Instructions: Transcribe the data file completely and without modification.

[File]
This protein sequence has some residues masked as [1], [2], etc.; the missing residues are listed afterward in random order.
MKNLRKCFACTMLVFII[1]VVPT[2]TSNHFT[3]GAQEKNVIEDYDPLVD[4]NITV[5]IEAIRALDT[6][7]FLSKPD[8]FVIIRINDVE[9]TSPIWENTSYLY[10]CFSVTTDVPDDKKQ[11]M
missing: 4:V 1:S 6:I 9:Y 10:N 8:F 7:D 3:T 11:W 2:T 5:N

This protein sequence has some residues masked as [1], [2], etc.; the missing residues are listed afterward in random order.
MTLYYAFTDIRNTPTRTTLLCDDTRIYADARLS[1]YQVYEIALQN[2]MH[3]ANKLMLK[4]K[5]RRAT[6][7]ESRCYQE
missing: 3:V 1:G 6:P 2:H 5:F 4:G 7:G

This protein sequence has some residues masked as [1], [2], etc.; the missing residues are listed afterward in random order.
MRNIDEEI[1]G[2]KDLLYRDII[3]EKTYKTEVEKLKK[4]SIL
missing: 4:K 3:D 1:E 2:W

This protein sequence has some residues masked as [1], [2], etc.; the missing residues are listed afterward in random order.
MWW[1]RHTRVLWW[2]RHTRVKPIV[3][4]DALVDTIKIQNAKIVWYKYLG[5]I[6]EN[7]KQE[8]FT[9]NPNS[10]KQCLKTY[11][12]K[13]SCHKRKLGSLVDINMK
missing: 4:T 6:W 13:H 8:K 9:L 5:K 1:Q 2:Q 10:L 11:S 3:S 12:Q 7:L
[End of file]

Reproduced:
This protein sequence has some residues masked as [1], [2], etc.; the missing residues are listed afterward in random order.
MKNLRKCFACTMLVFII[1]VVPT[2]TSNHFT[3]GAQEKNVIEDYDPLVD[4]NITV[5]IEAIRALDT[6][7]FLSKPD[8]FVIIRINDVE[9]TSPIWENTSYLY[10]CFSVTTDVPDDKKQ[11]M
missing: 4:V 1:S 6:I 9:Y 10:N 8:F 7:D 3:T 11:W 2:T 5:N

This protein sequence has some residues masked as [1], [2], etc.; the missing residues are listed afterward in random order.
MTLYYAFTDIRNTPTRTTLLCDDTRIYADARLS[1]YQVYEIALQN[2]MH[3]ANKLMLK[4]K[5]RRAT[6][7]ESRCYQE
missing: 3:V 1:G 6:P 2:H 5:F 4:G 7:G

This protein sequence has some residues masked as [1], [2], etc.; the missing residues are listed afterward in random order.
MRNIDEEI[1]G[2]KDLLYRDII[3]EKTYKTEVEKLKK[4]SIL
missing: 4:K 3:D 1:E 2:W

This protein sequence has some residues masked as [1], [2], etc.; the missing residues are listed afterward in random order.
MWW[1]RHTRVLWW[2]RHTRVKPIV[3][4]DALVDTIKIQNAKIVWYKYLG[5]I[6]EN[7]KQE[8]FT[9]NPNS[10]KQCLKTY[11][12]K[13]SCHKRKLGSLVDINMK
missing: 4:T 6:W 13:H 8:K 9:L 5:K 1:Q 2:Q 10:L 11:S 3:S 12:Q 7:L